Evaluating the efficacy of systemic treatment
When evaluating the response to a systemic agent, three factors should be must be taken into account. First, it is notable that not all progression events have the same impact on the prognosis of HCC patients. For example, progression pattern following sorafenib therapy is associated with prognosis; new vessel invasion or extrahepatic metastases are associated with the poorest outcome. Therefore, limited progression inside the liver may not be sufficient to warrant switching to alternative treatments. Second, due to the action mechanism of ICIs, pseudoprogression may occur after treatment initiation and it can be misclassified as progressive disease. Although pseudoprogression occurs in less than 10% of patients, definite progression to change regimen should be confirmed at least after 4 weeks of treatment. Third, clinicians should not discontinue the ongoing treatment based on an increased level of AFP alone in the absence of radiological evidence of disease progression. Responses to atezo-bev or TKIs are known to be associated with AFP levels, but clinicians should not change treatment regimen prematurely. To preserve the advantages of sequential treatment, it is important to take into account radiological response as well as liver function, overall condition, and trend of progression.
Further recent updates
After the remarkable success of atezo-bev in advanced-stage HCC, treatment and research paradigm shifted toward including immunotherapies. Even after the release of this position paper, several revisions are still in progress. Especially, efficacy of durvalumab plus tremelimumab (durva-treme) was proven in the HIMALAYA trial, the first successful combination of PD-L1 and CTLA-4 antagonists (14). Patients were randomized into durva-treme, durvalumab, or sorafenib group. The durva-treme group demonstrated a 22% lower risk of death compared to the sorafenib group. Durvalumab alone was also confirmed to be non-inferior to sorafenib. There was no significant difference in terms of PFS between the groups. The ORR of the durva-treme group and durvalumab alone group was estimated 20.1% and 17.0%, respectively. The adverse events of grade 3 or higher were confirmed in 25.8% in the durva-treme group. However, adverse events such as hypertension, proteinuria, and hand-foot skin reaction, which were frequently observed in patients who received anti-PD-1/PD-L1 antibody plus anti-VEGF/TKI combination therapy, occurred rarely.
Based on the results of HIMALAYA trial, a recent BCLC guideline published in 2022 recommends atezo-bev and durva-treme as first-line therapies in patients with BCLC stage C HCC (15). For those not suitable for these regimens, sorafenib, lenvatinib, or durvalumab can be considered as an alternative option. Reflecting the outcomes of recent trials, expected survival in patients with advanced-stage HCC was specified as longer than 2 years, which is far extended compared to that in the 2018 BCLC guideline (>1 year). Although regorafenib, cabozantinib, or ramucirumab can be used after sorafenib, optimal treatment options were not established after the failure of initial atezo-bev, durva-treme, or lenvatinib therapy.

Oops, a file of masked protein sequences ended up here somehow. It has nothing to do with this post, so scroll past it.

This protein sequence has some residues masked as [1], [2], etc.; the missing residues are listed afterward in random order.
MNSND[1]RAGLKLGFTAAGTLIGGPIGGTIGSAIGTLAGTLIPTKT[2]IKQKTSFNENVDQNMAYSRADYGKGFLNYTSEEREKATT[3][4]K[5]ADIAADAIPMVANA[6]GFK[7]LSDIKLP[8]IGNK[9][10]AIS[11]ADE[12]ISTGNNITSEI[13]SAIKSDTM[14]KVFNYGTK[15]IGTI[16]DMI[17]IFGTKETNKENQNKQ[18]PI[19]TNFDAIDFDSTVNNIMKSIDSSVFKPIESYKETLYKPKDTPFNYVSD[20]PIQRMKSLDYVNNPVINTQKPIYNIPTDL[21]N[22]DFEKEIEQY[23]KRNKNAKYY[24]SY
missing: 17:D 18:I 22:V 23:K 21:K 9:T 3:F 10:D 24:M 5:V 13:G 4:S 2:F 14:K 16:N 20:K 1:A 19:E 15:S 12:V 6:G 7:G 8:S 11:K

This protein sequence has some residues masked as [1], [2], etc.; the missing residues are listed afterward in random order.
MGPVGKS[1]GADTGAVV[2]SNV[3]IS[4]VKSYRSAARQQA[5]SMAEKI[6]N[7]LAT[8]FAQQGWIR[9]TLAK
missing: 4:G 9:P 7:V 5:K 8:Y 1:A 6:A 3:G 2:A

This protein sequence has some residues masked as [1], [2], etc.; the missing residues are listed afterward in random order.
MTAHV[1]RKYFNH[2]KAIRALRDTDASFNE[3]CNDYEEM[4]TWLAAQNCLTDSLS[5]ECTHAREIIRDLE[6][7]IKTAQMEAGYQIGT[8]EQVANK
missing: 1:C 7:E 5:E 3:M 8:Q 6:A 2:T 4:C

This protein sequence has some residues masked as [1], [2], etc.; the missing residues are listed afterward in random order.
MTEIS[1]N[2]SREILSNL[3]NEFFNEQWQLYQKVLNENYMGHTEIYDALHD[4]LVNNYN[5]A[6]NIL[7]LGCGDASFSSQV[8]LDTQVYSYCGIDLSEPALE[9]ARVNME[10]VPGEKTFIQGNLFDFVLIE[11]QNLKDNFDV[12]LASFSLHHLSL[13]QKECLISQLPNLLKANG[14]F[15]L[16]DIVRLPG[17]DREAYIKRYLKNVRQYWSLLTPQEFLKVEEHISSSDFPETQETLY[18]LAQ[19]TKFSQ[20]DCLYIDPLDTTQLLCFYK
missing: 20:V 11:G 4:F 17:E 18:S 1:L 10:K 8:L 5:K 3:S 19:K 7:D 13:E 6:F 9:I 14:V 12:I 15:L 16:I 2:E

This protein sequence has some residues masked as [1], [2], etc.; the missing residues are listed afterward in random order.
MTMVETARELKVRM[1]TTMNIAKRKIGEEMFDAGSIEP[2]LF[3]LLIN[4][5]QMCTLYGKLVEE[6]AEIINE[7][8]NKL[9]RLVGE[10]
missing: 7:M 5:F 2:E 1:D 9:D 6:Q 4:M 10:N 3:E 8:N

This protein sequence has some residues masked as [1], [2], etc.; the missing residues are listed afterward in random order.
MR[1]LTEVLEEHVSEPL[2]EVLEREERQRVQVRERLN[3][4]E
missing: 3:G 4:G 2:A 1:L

Systemic treatment for advanced-stage HCC has been evolved dramatically for the last 15 years, and the advent of various TKIs and ICIs is expected to accelerate further progress. Therefore, clinicians should keep up with the updated guidelines for HCC management. In addition, further research is warranted to establish a subsequent treatment strategy after atezo-bev, durva-treme, or lenvatinib failure.
Provenance and Peer Review: This article was commissioned by the editorial office, Hepatobiliary Surgery and Nutrition. The article did not undergo external peer review.
Conflicts of Interest: Both authors have completed the ICMJE uniform disclosure form (available at https://hbsn.amegroups.com/article/view/10.21037/hbsn-22-507/coif). YJK receives research grants from Roche, JW Creagene, Bukwang Pharmaceutical, Handok Pharmaceuticals, Hanmi, Bristol Myers Squibb, Yuhan Pharmaceuticals, and PharmaKing, and lecture fees from Bayer, Gilead Sciences, MSD, Yuhan Pharmaceuticals, Samil Pharmaceuticals, CJ Pharmaceuticals, Bukwang Pharmaceutical, and Handok Pharmaceuticals. MHH has no conflicts of interest to declare.